When it comes to the $15 billion recorded music industry, the artists rarely come out with a big payoff. The recorded music industry began in the late 1800s with the invention of Thomas Edison’s phonograph and benefited greatly from the rise of radio broadcasting in the 1920s. However, back in those days, for the artist, it meant that in order for their music to be heard, they would have to make deals with a series of intermediaries, such as record labels, publishers, and distributors. Almost 100 years later, musicians still must go through this archaic system of intermediaries developed before the advent of the internet, where the artists lose up to 86% of the proceeds from their music.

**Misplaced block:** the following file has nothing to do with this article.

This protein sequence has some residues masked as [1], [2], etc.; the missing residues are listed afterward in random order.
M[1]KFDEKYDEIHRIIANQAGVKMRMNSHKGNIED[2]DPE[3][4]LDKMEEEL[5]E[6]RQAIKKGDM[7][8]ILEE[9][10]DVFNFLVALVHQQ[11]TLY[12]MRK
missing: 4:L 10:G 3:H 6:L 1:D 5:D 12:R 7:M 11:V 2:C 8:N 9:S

This is where blockchain comes in. Much like our experience in international payroll processing, the music industry can benefit from the existence of blockchain technology. Any industry that in encumbered by inefficient intermediaries is in danger of disruption, and the music industry is ripe for it. There are many blockchain oriented startups in this area, but two of them shine through as having a unique, innovative perspective on what should be done.
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